Culture benefits physical and mental health, in addition to contributing to the economic development and prosperity of countries. If we want a world in which we continue to enrich views, artistic education must be present in educational curricula.

Imagine a world where no books are written. In which no musical pieces are created or new color combinations are made on a canvas. A world without art would be disastrous: culture is a social good and a way of life that we must take care of. Behind every painting, film or play there is a group of people who work so that we can enjoy, question, empathize and imagine other worlds.

Culture contributes to the economic development and wealth of countries and, in the case of Latin America, contributes more than 2% of the GDP and 1.7% of jobs in the region, according to a study by the Organization of Ibero-American States for Education, Science and Culture (OEI) and the UN Economic Commission for Latin America and the Caribbean (ECLAC).
It is a gear that moves because there are those who create and those who are willing to see, listen and enjoy. But what can we do to continue generating culture? How to encourage artistic vocations so that a world without culture does not exist?

During the II Ibero-American Seminar on Early Childhood, Reading, Artistic Languages and Reading Families in Early Childhood, held in April 2022 by the OEI and CERLALC, the family was mentioned as the first germ of the reading and writing habit. The home is where the initial development of boys and girls occurs. And also the space where the artist originates.
However, the educational center also has a decisive role in encouraging creative capacity. The arts allow children to develop skills such as creativity and innovation, and that is why Artistic Education Week is celebrated from May 23 to 29 of this year. Since 2012, UNESCO has invited with this date to reflect on the importance of educating in the arts, a discipline that for its general director, Audrey Azouley, "is not only a means to confront crisis situations, but also contributes to socio-emotional well-being and the improvement of learning outcomes.

After school, libraries, theaters, museums and cultural centers are the next links in this chain to keep culture alive and generate artistic hobbies during childhood. Aware of the role of the school in culture and the arts, we work in several directions so that artistic education has the role it deserves in teaching.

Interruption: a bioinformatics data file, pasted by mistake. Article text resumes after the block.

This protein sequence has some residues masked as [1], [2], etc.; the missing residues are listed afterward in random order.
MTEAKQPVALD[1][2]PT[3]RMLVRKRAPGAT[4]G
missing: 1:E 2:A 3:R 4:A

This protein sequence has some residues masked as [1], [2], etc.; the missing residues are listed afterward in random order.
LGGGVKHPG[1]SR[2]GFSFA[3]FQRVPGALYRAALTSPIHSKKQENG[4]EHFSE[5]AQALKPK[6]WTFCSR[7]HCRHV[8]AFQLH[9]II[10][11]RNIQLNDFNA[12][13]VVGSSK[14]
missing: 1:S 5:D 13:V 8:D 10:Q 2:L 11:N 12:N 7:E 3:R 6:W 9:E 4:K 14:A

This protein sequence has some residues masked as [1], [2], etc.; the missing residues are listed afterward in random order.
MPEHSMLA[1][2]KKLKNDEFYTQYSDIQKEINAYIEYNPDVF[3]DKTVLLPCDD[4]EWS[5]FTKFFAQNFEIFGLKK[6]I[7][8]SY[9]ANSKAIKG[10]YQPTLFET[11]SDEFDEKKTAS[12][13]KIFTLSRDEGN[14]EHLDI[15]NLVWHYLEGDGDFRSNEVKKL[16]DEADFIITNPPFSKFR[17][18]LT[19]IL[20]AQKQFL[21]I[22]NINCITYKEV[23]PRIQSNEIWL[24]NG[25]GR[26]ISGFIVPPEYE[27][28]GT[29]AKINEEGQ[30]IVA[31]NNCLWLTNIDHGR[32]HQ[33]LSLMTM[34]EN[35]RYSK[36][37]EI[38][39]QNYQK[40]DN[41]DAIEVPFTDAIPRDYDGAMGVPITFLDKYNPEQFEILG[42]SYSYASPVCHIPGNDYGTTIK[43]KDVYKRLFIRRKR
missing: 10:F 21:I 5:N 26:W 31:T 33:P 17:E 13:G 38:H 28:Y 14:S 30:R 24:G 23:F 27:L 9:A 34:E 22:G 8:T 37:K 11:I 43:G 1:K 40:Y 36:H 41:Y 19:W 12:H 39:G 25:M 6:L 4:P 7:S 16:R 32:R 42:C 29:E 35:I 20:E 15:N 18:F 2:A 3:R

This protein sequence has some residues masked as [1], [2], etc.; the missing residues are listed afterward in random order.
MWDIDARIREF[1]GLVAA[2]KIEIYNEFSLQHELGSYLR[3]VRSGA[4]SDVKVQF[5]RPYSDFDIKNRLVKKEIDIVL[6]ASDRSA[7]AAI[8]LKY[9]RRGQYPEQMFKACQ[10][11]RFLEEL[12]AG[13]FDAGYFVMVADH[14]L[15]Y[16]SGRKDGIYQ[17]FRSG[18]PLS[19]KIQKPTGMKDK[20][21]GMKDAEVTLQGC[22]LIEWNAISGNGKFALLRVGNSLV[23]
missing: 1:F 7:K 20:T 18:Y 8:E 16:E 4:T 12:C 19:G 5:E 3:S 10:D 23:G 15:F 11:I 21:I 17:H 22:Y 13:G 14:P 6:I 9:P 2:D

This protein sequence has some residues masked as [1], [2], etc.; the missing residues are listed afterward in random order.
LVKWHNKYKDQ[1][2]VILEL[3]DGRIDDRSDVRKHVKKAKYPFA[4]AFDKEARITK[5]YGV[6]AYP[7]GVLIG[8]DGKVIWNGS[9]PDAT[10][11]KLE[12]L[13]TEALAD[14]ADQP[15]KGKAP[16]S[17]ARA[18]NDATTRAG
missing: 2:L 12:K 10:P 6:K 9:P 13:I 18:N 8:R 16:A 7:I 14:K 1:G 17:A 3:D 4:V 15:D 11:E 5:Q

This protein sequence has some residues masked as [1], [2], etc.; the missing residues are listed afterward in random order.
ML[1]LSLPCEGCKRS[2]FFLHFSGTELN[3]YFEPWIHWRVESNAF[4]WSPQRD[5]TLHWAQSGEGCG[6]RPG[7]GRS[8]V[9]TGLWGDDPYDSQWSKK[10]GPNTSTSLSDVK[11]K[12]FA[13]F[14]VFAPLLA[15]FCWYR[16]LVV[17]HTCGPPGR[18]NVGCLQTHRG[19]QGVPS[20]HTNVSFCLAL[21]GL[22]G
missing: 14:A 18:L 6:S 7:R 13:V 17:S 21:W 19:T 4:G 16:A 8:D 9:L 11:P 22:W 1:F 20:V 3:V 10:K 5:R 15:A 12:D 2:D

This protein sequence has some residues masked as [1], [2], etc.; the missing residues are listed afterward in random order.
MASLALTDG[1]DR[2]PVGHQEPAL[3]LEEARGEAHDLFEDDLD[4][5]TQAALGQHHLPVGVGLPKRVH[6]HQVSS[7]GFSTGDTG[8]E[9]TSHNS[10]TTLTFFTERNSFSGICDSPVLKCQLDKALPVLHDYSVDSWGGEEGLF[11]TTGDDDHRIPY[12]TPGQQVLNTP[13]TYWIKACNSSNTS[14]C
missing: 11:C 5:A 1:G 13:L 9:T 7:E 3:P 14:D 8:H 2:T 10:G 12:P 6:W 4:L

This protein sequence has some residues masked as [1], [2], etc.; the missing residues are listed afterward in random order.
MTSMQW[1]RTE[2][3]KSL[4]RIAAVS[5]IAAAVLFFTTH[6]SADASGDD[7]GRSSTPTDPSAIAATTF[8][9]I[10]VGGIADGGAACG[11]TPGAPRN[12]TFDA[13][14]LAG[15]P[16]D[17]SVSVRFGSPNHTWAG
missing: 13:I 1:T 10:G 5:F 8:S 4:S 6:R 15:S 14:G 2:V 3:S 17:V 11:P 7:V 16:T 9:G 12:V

One of the latest initiatives has been the artistic experiences platform, a web space that compiles good practices and activities carried out by cultural managers, institutions and educators so that they can be replicated and serve as an example for other educators. For its part, the School of Culture, of the recently launched Ibero-American Institute for training and learning for the cooperation of the OEI, offers a virtual program of artistic education of the present, a training proposal that aims to debate current Ibero-American artistic education and generate a reflection process to contribute to the development of an artistic education connected to the now.

We live in a world full of images, videos, sounds and, ultimately, sensory stimuli that assault us. Being a girl or boy in a context like the current one is having access to a large amount of information that is attractive but that one does not know how to interpret. Artistic education is key to knowing how to look and educate in visual culture.

In Spain, institutions such as the Reina Sofía Museum or the Cerralbo Museum include work on visual culture with young people and teachers in their programs. Recently, the Reina Sofía has worked with teachers on workshops on contemporary creation, based on the museum's documentary collections, and the Cerralbo Museum, on the other hand, has given Cerralbo on memes, a workshop on sexuality, affectivity and gender based on museum works, memes and current music.

If we want a world with art and culture in which to continue enriching views and feeding curiosity and the ability to imagine, artistic education must be present in educational curricula. Educating the artists and audiences of tomorrow is a task that begins in the family, but is developed in the rest of the stages of life and in which educators are essential. Training educators in artistic languages will help generate critical perspectives in children to understand the visual society.